I did end up choosing the Bolle Supercell instead – 100% UV protection and no polarization. They felt natural and fit spot on the first time. Rode my bike on the way back from the store – pure pleasure with the new sunglasses on! All I really needed was a pair of bike pants but this is another topic. I even managed to get a semi-soft sunglasses case in with the deal and a wiping cloth. The case itself is somewhat of a triangular shape when sectioned sideways with the front end being from a stiffer shock resistant material. So far it has not gone through any real-life test such as dropping and some serious abuse. Best part about it is that the case came with the sunglasses at no extra charge.

sunglasses case
Bolle Supercell in a branded sunglasses case
Sunglasses Case

3D Glasses without a Sunglasses Case

This post is a continuation of the hype surrounding 3D glasses and home entertainment 3D TV without glasses. When going to the movie theater, we could either borrow the glasses available there or bring our own. There are several manufacturers of 3D movie gear – Gunnar, Marchon3D, Oakley, RealD etc. Prices range from about $90-125 a pair. Solid color frames and dark frame colors prove to be winners here to avoid glare.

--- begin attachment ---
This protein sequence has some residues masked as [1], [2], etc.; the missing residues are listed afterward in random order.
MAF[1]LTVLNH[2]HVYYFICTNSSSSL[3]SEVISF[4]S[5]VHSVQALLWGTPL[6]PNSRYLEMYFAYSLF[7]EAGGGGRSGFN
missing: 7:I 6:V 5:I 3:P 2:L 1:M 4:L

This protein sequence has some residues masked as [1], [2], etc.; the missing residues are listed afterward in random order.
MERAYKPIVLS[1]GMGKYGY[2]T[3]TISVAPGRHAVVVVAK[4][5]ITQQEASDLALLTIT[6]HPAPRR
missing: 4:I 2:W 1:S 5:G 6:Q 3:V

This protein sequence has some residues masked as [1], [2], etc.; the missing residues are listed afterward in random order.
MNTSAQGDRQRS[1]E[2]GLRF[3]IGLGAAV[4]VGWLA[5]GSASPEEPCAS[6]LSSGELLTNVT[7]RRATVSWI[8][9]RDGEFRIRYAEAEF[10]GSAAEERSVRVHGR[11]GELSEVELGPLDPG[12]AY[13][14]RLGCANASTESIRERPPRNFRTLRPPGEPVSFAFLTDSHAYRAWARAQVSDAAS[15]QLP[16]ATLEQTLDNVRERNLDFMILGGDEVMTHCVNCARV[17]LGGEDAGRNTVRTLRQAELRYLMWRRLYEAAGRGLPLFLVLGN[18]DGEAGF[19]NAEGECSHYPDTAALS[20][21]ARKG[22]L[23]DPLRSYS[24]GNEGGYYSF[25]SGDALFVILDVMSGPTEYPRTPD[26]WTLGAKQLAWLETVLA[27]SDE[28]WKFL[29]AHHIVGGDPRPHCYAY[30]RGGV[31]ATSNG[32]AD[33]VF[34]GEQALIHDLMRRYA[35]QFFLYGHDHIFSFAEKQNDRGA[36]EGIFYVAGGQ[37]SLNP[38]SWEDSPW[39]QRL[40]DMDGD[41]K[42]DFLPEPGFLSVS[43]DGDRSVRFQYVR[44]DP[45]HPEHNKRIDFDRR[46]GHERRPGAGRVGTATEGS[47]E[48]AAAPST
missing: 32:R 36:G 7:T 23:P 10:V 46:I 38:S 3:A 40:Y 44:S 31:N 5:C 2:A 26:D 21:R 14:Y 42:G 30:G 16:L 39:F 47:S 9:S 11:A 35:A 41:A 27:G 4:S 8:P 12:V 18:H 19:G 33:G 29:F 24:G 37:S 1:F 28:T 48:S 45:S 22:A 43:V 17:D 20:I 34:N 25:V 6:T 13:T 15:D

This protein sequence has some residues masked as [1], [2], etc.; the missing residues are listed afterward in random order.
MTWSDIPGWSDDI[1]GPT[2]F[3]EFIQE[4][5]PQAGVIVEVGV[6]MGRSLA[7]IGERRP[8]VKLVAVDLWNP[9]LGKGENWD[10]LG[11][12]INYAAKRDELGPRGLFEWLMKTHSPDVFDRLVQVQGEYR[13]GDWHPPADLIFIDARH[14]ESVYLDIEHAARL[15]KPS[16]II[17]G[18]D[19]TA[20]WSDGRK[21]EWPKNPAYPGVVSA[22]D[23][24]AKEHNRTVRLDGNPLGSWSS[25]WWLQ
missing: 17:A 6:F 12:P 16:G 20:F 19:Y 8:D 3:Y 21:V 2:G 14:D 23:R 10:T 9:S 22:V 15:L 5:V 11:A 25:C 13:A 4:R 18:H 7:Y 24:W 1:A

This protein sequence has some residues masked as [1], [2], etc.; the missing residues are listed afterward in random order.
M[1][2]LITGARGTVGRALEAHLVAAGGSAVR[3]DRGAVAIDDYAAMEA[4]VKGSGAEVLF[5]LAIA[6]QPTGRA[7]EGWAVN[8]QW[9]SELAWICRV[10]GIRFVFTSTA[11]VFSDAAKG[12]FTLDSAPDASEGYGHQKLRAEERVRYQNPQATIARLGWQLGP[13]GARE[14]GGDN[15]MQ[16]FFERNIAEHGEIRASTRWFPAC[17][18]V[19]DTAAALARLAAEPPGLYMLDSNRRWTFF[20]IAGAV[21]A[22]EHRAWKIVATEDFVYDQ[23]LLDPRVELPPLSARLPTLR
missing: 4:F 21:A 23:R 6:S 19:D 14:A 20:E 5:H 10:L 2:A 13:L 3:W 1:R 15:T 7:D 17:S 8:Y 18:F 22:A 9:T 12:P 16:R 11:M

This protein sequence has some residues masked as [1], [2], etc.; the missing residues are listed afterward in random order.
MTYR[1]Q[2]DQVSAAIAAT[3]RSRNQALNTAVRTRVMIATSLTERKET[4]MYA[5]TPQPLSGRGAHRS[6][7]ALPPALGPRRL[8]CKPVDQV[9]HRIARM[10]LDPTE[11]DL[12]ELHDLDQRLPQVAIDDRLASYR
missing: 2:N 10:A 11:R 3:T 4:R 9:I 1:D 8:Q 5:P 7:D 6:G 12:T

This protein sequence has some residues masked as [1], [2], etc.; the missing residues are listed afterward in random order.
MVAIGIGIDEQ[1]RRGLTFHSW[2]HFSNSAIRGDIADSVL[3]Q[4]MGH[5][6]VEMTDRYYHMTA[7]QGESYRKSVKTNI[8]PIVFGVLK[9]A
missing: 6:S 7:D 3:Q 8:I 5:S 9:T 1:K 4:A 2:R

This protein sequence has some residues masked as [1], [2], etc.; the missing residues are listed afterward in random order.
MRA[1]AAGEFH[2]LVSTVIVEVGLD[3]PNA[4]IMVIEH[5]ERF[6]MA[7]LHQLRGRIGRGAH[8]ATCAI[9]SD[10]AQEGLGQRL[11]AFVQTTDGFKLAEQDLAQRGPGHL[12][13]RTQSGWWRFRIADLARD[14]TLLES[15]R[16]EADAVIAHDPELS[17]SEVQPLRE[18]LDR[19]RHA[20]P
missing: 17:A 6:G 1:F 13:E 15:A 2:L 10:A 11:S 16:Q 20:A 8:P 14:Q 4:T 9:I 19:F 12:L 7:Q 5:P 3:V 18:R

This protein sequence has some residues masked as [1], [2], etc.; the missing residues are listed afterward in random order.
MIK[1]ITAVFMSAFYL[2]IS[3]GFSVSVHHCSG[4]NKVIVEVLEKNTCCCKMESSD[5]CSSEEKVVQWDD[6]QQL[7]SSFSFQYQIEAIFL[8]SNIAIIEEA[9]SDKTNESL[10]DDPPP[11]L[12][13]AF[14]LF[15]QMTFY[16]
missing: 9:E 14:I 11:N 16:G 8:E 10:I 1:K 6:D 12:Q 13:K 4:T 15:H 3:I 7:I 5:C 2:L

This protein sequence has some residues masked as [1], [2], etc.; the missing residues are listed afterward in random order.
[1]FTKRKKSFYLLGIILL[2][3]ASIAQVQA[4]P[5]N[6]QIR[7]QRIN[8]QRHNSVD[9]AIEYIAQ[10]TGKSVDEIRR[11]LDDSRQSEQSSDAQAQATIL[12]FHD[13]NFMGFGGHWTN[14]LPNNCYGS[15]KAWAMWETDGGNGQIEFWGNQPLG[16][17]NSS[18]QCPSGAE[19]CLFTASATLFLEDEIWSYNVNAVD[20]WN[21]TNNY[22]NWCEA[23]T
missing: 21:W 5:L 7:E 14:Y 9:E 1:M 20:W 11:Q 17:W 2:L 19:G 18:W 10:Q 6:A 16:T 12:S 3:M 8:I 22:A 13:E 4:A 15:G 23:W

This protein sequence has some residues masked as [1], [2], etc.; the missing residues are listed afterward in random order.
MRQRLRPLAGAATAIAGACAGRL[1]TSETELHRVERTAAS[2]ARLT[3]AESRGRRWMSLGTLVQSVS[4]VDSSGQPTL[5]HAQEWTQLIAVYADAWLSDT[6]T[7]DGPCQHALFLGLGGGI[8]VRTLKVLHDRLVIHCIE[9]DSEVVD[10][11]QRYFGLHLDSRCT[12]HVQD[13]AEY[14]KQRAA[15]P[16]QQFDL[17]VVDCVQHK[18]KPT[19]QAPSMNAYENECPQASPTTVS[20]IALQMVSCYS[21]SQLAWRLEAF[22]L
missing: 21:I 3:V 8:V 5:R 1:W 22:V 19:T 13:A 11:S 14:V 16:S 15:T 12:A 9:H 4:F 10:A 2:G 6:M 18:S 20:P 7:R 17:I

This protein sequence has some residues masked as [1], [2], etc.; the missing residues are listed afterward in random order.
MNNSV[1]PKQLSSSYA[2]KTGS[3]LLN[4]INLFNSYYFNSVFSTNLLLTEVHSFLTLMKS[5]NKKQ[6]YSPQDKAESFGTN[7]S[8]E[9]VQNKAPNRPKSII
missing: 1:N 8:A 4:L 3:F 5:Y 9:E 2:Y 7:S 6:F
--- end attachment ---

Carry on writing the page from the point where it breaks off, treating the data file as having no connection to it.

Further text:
Now that 3D television sets are advertised, do 3D glasses make any sense? If you are a movie addict and insist on running to the theaters for the latest and greatest, then getting your own pair of 3D glasses makes every sense. However, if you rarely frequent the movies, then maybe it could be a good advice that 3D glasses are not ultimately versatile – they really serve just one master. Using them as sunglasses or any other undersigned purpose might not be recommended.

Getting a 3D TV such as the latest by Samsung or LG could be another way to go. Making such an expensive purchase for a single person could translate in years’ worth of visits to the movie theaters. Plus, your TV would not look old school five years down the road and you have better chances to meet someone at the flickers as opposed to watching Fast and The Furious at home solo.